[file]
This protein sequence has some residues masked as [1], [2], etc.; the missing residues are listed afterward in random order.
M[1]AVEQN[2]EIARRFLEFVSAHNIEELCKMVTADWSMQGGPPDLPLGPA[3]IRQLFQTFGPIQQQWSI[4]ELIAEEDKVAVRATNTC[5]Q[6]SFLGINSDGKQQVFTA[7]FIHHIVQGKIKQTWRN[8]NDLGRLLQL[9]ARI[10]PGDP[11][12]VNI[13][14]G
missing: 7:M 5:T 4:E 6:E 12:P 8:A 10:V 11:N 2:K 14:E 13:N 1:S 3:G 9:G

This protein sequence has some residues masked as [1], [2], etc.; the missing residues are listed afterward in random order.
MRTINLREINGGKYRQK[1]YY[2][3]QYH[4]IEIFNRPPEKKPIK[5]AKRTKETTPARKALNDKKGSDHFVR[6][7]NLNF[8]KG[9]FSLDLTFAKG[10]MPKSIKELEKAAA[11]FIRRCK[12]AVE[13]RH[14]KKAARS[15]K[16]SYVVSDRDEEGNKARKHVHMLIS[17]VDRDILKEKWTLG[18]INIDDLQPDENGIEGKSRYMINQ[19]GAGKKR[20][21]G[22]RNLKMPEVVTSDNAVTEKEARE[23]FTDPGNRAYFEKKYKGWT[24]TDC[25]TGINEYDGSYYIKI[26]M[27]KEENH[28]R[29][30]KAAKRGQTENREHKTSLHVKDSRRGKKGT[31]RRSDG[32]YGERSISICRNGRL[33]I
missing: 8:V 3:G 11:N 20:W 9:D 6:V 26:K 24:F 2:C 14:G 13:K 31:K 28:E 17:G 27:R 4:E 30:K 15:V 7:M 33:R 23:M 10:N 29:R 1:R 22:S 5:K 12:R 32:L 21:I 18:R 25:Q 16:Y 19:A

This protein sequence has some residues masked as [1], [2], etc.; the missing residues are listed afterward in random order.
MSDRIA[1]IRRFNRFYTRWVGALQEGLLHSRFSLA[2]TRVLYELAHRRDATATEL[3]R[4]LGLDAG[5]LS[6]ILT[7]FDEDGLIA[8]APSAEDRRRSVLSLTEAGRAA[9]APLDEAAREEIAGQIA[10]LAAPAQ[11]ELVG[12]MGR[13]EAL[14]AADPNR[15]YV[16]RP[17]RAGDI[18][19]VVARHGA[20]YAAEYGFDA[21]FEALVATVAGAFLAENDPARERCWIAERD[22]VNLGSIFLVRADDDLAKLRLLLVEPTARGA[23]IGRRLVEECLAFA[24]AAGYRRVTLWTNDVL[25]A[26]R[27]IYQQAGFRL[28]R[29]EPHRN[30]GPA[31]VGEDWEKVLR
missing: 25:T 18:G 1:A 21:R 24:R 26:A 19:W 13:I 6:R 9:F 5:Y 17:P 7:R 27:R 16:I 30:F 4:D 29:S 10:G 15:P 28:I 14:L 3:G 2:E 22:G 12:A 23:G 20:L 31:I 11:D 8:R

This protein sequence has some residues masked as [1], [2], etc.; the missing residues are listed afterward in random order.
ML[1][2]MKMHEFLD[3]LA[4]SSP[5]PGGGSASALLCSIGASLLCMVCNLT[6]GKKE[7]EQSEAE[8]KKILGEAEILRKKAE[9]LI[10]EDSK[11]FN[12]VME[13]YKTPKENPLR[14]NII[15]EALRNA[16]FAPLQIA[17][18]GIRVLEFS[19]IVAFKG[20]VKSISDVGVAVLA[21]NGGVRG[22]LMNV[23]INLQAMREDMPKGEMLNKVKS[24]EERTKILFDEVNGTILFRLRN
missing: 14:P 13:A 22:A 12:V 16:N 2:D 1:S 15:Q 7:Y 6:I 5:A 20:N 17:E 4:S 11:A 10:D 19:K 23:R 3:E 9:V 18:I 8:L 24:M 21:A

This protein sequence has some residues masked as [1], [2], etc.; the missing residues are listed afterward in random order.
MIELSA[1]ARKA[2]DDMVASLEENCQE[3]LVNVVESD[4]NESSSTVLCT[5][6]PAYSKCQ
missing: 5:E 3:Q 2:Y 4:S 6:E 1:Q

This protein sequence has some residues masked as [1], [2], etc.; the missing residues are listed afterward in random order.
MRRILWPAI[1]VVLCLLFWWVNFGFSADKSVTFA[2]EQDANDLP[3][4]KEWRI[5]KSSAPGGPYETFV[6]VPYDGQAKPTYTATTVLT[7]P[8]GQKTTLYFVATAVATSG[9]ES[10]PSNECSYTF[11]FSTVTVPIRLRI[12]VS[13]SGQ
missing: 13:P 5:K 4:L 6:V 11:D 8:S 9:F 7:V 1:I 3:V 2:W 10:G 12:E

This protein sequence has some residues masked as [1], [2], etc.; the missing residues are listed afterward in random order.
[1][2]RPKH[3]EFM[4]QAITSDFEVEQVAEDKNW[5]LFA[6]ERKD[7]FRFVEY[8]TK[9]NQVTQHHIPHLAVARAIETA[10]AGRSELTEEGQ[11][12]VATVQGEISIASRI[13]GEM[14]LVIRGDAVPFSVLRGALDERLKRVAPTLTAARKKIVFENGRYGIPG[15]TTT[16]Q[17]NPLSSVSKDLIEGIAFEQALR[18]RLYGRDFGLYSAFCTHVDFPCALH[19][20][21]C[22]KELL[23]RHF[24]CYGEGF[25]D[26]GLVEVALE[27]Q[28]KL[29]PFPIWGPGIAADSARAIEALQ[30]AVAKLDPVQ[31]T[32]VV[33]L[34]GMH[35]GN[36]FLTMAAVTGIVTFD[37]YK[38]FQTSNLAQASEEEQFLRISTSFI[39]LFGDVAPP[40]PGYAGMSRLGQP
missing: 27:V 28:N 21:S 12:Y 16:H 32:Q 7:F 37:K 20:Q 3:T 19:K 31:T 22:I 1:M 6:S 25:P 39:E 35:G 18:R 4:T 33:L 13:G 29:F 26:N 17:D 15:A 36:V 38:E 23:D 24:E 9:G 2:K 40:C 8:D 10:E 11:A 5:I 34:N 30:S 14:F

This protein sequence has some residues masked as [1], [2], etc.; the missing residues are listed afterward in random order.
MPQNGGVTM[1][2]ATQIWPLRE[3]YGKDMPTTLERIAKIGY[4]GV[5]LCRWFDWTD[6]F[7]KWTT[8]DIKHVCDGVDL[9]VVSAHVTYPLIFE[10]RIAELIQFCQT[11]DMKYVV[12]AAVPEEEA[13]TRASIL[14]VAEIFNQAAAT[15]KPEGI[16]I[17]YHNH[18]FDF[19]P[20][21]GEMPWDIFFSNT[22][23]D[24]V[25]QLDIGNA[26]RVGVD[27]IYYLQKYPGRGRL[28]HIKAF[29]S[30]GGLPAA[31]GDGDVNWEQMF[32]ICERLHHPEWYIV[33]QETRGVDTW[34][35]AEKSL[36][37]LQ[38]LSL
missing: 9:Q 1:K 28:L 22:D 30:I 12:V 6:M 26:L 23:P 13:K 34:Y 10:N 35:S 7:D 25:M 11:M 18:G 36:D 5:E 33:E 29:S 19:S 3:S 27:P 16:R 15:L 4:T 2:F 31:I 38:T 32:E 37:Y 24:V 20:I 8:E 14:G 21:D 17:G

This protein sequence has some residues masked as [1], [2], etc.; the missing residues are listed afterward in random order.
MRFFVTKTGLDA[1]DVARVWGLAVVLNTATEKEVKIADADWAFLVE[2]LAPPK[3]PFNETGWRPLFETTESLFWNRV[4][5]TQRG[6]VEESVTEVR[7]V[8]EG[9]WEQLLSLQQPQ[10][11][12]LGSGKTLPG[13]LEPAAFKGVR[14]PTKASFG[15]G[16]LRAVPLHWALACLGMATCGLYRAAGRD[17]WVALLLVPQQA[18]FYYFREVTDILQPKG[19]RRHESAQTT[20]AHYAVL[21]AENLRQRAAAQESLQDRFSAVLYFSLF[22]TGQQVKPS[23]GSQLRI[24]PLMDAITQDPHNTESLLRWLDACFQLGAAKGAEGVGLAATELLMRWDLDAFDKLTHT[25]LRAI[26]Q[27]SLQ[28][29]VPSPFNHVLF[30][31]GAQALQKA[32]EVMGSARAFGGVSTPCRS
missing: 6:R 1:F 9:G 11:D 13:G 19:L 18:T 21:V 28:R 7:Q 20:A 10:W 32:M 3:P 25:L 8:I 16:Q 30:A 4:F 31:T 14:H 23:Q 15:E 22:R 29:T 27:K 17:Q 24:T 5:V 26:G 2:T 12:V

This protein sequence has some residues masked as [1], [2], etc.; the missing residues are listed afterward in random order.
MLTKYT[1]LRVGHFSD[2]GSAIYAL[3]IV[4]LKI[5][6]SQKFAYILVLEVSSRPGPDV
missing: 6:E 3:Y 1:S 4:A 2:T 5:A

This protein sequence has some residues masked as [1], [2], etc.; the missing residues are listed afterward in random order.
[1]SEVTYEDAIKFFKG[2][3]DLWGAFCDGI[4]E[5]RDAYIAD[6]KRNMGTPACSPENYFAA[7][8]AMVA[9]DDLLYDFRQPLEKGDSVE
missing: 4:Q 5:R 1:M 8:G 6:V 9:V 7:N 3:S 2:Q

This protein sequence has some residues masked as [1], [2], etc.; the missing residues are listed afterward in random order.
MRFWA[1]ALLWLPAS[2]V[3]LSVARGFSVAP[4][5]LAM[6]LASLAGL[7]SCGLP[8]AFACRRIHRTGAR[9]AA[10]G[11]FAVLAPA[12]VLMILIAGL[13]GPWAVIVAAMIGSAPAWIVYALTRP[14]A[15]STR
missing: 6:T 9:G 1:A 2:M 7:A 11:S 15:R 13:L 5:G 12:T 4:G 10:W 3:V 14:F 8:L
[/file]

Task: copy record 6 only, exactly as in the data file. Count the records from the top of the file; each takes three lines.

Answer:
This protein sequence has some residues masked as [1], [2], etc.; the missing residues are listed afterward in random order.
MRRILWPAI[1]VVLCLLFWWVNFGFSADKSVTFA[2]EQDANDLP[3][4]KEWRI[5]KSSAPGGPYETFV[6]VPYDGQAKPTYTATTVLT[7]P[8]GQKTTLYFVATAVATSG[9]ES[10]PSNECSYTF[11]FSTVTVPIRLRI[12]VS[13]SGQ
missing: 13:P 5:K 4:L 6:V 11:D 8:S 9:F 7:V 1:I 3:V 2:W 10:G 12:E